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RESTAURANTS | COUNTER INTELLIGENCE: BOSNIA

Smile and say 'cheese burek'

In Rancho Park, the genial Aroma Cafe serves flavorful Balkan specialties you won't find anywhere else.

August 11, 2004|Charles Perry | Times Staff Writer

Bosnian food? Bosnia has been in the news for years, but its cuisine is something most of us have never known.

The closest we came was in the 1980s, when there were a fair number of Yugoslav restaurants around town and one of them announced it was going to add a Bosnian room. At the time I assumed it would serve the same dishes as the rest of the house (shish kebabs, stuffed vegetables, strudel-like pastries), only in a room with a more Turkish decor, since most Bosnians are Muslims. Nothing came of the restaurant's plan, though.

Now we actually have a Bosnian restaurant in Rancho Park, and I confess I'm surprised. Sure, the cuisine occupies the same general territory as Serbian or Croatian food, with links to the Middle East, Hungary and Italy, but it decidedly goes its own way. Giant kebab burgers! Sauerkraut dolmas! Prosciutto and sour cream sandwiches!

By calling itself Aroma Cafe, this genial place is not exactly underlining its Bosnian affinities, but if it prefers a name that emphasizes flavor, fair enough. Aroma Cafe has a hard-working kitchen that does turn out very flavorful food, starting with wonderful home-baked bread, crusty but with a soft crumb. It's rather like the well-known Italian ciabatta, complete with the characteristic dusting of flour, except that it comes in round 9-inch loaves instead of the slipper-like ciabatta shape.

There's always a soup, because Bosnians say you should start a meal with something you eat with a spoon. The best I've had here was a tangy fresh tomato soup with some vermicelli in it, along with -- here's the Bosnian touch -- tart grains of kisela tarhana, bulgur wheat soaked in yogurt. It comes with a spoonful of sour cream (like most Bosnian foods, it seems), making it something like a tomato borscht.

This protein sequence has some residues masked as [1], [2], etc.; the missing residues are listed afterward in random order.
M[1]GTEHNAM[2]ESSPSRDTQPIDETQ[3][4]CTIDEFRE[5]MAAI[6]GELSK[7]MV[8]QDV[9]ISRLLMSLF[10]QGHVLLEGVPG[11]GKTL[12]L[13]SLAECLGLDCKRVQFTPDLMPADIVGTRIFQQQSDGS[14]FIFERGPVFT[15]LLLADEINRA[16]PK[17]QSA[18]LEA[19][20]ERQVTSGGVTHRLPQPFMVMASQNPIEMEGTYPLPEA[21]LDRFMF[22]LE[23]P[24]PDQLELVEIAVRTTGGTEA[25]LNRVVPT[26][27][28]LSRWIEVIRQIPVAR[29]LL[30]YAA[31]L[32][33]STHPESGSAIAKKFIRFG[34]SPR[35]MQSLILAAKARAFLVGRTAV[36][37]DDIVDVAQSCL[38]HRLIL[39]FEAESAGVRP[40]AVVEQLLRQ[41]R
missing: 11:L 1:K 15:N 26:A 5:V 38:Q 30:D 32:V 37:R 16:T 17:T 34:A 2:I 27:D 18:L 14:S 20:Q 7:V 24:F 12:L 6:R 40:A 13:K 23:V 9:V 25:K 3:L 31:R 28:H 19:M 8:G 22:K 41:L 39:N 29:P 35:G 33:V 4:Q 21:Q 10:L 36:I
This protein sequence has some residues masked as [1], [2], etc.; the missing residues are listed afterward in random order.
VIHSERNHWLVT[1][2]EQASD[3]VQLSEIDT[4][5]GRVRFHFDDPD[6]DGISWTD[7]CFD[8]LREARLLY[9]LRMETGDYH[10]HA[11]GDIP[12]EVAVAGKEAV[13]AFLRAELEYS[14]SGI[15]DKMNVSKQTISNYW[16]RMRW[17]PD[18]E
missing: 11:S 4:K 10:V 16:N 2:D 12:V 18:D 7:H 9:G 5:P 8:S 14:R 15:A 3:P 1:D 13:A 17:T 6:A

If you've been to a Yugoslav restaurant, you've doubtless had cevapcici, skewers of ground meat like grilled skinless sausages. The cevapi at Aroma Cafe deserve their different name, because they are something else again. Picture a loaf of that fresh ciabatta-like bread split open and filled with chunks of grilled meat ... along with sour cream and chopped onions. Even cut into four pieces, it looks like a gigantic Balkan hamburger. You can pick up a wedge and go at it like a burger, but Bosnians eat this dish more decorously, using a fork to pick up the meat and tearing off chunks of the bread to accompany it.

Aroma Cafe's stuffed vegetables offer surprises too. You can get bell peppers or dense, pale green squash with the usual filling of rice and beef, or you can get stuffed onions -- individual onion layers, separated and rolled up around the same filling. Yes, there are stuffed grape leaves (served hot with a little sour cream), but sometimes the place also has sour-cabbage sarma (you have to ask). Made from whole leaves of sauerkraut, they're substantially more interesting than any cabbage rolls. Particularly with that spoonful of sour cream on the plate, which gives a faintly Hungarian edge to the whole thing.

Pita is not what you might think. In Bosnia, it's a savory strudel filled with beef, cheese or a vegetable (spinach, squash or mashed potatoes) and rolled into a roughly spiral shape before baking. The spinach model is like eating a Greek spanakopita in spiral form, though the pastry is somewhat sturdier and crunchier than phyllo.

Beverages include canned fruit juices and kefir, a yogurt drink. No alcohol is served, but no one minds if a patron brings in a bottle or two of beer.

Aroma Cafe is a bit of a deli -- there are a few shelves of imported Balkan foods and a cold case of cheeses and cured meats. You can get a selection of the cold cuts as a meze plate. It consists of smoky, thin-sliced prsut (per-SHOOT; yes, our old friend prosciutto, only made from beef), a smoked salami-like sausage called sudjuk, a salty feta and Travnicki sir, a slightly tart Bosnian sheep's milk cheese.

But if you want to amaze yourself, get the chewy sandwich of prsut with kajmak: prosciutto with sour cream and thin slices of cucumber. It's great, of course -- smoky, meaty and oddly light.

Prosciutto with sour cream. Maybe this is the deli sandwich of the future.

*

Aroma Cafe

Location: 2530 Overland Ave., Los Angeles, (310) 836-2919

Price: Soup, salads and sandwiches, $2.50 to $4.50; main dishes, $3.50 to $12.50; desserts, $2 to $3.50.

Best dishes: Tomato soup, meze plate, sour cabbage sarma, lamb cevapi, prosciutto and kajmak sandwich

Details: Open 11 a.m. to 10 p.m. Thursdays through Tuesdays. Closed Wednesdays. No alcohol. Lot and street parking. MasterCard and Visa

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